The state of Oklahoma has just passed new, stronger legislation in support
of their state lemon laws. Among other things, the bill gives consumers
the choice of a refund or replacement of a defective vehicle. It also
places a standard in state law for a manufacturer’s charge for mileage
on a defective vehicle and prohibits a manufacturer from charging for
mileage if the lemon is simply replaced.
Similar to the Oklahama legislation,
California lemon law prohibits a manufacturer from forcing a consumer to accept a replacement—something
a manufacturer or dealer won’t always tell you.
“The general consensus amongst lemon practitioners in California
is that the manufacturer cannot make you take a replacement,” said
Norman Taylor, leading California lemon law attorney.
Taylor understands the law well. He has been a California lemon law specialist
since 1987, and he and his firm, Norman Taylor and Associates, have handled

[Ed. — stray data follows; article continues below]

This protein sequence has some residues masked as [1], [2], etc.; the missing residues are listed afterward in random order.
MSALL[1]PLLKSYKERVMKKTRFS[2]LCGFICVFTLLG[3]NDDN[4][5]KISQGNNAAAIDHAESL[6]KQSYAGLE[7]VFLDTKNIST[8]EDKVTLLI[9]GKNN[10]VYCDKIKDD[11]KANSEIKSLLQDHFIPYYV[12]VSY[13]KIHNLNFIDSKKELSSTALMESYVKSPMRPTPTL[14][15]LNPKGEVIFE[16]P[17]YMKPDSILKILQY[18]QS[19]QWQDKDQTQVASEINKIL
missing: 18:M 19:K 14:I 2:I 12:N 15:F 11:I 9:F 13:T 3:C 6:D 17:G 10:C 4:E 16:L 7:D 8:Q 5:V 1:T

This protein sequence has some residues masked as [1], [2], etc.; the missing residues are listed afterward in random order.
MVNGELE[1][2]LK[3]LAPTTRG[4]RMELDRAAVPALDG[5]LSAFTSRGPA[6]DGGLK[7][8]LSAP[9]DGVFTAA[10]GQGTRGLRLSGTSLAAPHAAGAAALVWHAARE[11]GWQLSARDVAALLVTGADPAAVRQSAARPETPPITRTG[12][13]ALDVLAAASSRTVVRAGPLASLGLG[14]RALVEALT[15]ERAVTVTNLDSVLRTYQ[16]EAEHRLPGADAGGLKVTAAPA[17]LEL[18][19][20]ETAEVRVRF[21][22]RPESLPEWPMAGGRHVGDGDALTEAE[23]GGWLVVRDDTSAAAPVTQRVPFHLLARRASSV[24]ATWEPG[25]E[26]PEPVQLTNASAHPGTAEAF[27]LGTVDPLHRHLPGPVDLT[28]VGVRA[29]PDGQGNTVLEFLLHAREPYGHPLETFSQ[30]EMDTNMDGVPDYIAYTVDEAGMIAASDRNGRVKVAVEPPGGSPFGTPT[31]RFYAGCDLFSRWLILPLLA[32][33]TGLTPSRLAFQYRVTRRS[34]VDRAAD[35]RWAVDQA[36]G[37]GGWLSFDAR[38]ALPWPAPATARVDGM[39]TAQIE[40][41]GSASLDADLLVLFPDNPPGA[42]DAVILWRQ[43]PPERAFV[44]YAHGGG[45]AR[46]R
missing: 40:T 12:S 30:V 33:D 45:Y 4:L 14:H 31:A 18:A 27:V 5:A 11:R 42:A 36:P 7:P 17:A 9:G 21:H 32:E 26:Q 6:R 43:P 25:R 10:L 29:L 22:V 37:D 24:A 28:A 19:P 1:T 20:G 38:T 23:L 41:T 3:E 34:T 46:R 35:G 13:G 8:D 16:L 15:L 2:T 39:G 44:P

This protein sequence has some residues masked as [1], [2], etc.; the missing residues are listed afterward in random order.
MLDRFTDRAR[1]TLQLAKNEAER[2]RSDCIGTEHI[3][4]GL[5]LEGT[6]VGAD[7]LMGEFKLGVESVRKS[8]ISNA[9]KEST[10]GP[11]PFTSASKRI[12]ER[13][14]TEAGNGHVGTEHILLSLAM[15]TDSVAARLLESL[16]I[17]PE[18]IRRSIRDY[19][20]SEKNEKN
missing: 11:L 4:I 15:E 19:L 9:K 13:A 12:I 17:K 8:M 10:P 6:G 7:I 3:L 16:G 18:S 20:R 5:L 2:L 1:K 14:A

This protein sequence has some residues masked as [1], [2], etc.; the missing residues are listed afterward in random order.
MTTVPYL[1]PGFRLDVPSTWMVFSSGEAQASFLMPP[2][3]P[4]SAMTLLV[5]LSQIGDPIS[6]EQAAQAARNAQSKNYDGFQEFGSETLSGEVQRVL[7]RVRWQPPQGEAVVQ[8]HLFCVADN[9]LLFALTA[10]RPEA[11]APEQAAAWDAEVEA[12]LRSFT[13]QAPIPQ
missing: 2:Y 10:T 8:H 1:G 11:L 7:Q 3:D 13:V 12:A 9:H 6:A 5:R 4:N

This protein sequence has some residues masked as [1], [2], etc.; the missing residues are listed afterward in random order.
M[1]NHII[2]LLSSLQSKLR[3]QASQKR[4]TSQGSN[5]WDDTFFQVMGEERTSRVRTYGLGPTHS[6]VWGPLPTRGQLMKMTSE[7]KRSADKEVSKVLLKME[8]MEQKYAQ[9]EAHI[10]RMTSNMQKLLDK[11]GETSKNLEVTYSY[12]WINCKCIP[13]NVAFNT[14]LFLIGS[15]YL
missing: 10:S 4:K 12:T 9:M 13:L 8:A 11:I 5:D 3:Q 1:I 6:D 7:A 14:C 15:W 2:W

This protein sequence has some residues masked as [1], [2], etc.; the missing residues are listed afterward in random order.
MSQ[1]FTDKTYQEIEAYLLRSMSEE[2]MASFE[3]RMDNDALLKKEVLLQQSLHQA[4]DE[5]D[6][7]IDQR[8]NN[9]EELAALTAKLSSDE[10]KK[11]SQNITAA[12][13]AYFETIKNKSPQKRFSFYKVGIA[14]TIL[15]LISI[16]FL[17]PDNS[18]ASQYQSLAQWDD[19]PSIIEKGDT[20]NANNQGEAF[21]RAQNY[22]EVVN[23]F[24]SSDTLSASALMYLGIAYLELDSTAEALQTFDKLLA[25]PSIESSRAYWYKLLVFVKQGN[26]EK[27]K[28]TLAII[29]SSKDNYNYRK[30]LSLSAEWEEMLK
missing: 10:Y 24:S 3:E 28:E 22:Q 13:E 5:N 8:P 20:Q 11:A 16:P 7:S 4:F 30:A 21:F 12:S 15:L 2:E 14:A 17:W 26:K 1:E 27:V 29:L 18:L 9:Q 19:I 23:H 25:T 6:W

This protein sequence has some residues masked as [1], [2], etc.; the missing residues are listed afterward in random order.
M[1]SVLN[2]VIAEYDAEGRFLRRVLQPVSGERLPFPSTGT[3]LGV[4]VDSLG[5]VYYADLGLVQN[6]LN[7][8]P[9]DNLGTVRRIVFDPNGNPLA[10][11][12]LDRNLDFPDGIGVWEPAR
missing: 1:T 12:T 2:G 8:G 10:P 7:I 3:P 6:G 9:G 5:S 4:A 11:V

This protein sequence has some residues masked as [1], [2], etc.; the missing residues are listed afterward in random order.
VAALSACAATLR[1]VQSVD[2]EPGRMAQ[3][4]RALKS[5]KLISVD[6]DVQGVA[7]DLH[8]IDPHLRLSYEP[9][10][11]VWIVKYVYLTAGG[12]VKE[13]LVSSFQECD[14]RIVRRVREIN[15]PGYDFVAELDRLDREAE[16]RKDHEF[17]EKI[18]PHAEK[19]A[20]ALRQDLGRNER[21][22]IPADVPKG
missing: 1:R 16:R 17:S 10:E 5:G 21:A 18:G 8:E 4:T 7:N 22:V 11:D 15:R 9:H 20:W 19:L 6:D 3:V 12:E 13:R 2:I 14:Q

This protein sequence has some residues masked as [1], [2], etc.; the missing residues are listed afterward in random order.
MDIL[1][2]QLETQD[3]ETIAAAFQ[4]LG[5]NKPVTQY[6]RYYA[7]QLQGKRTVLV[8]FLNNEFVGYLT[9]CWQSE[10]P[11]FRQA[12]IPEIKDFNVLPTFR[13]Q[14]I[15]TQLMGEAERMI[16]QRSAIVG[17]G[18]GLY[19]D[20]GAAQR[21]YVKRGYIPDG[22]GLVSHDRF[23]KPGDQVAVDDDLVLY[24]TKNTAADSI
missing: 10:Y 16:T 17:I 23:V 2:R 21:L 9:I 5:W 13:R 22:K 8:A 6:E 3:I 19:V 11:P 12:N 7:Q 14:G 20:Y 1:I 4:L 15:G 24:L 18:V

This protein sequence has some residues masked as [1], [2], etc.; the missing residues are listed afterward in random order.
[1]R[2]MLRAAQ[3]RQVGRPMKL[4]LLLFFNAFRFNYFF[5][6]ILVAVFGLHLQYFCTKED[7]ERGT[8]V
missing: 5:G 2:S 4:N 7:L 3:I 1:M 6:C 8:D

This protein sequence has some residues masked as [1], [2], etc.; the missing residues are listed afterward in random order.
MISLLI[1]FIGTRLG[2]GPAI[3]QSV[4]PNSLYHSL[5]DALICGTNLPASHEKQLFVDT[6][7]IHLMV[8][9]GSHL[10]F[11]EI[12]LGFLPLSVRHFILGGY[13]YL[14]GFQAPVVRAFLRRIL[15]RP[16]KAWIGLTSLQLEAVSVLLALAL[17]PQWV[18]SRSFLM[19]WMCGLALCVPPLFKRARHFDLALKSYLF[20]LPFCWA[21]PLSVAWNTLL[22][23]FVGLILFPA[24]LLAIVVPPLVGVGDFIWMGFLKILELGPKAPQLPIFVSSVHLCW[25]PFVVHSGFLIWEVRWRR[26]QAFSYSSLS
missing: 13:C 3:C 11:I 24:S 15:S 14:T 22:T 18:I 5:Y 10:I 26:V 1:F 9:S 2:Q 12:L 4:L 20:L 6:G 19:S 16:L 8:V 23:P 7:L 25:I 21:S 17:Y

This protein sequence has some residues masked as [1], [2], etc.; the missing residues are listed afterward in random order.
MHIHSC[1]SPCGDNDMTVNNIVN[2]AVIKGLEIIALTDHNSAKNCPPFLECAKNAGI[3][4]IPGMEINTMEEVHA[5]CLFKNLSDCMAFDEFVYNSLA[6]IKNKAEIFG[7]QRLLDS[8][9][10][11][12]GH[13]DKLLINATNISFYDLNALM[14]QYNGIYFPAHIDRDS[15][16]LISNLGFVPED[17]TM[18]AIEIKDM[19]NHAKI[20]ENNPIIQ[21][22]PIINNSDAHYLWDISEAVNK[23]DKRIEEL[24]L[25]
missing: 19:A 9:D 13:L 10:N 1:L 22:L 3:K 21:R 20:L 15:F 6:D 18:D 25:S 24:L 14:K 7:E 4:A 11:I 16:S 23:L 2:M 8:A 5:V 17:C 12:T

over 8,000 cases for consumers with a 98 percent success rate.
A consumer may prefer one remedy over the other for various reasons. If
the consumer really likes the model, for example, he or she may choose
a replacement. If the buyer no longer trusts the manufacturer, he or she
may then opt for a refund. The point, though, is that if the consumer
wants a cash refund, the manufacturer cannot force a replacement on to
Anyone pursuing a refund should make themselves aware of what exactly the
refund encompasses. It usually includes the down payment and all monthly
payments made including finance charges. It may also include official
fees and charges such as sales tax and registration fees, and other expenses
reasonably incurred in connection with the defective vehicle such as rental
cars, towing, repairs and storage.
Almost all states permit the manufacturer to deduct some allowance for
the owner’s use of the vehicle, and some states allow a deduction
only for miles driven up to the first repair attempt. The latter recognizes
that the failure to repair the vehicle is the manufacturer’s responsibility,
and that being forced to continue using a lemon is not a valuable benefit.
A replacement must be comparable to the vehicle being replaced. Ideally,
it should be substantially identical in make, model and options. The manufacturer
must typically pay any sales tax and registration fees on the new vehicle.
Whichever remedy you choose, you should obtain professional help. “I
recommend that you consult a lemon law attorney to help you decide what
is best for you,” said Taylor.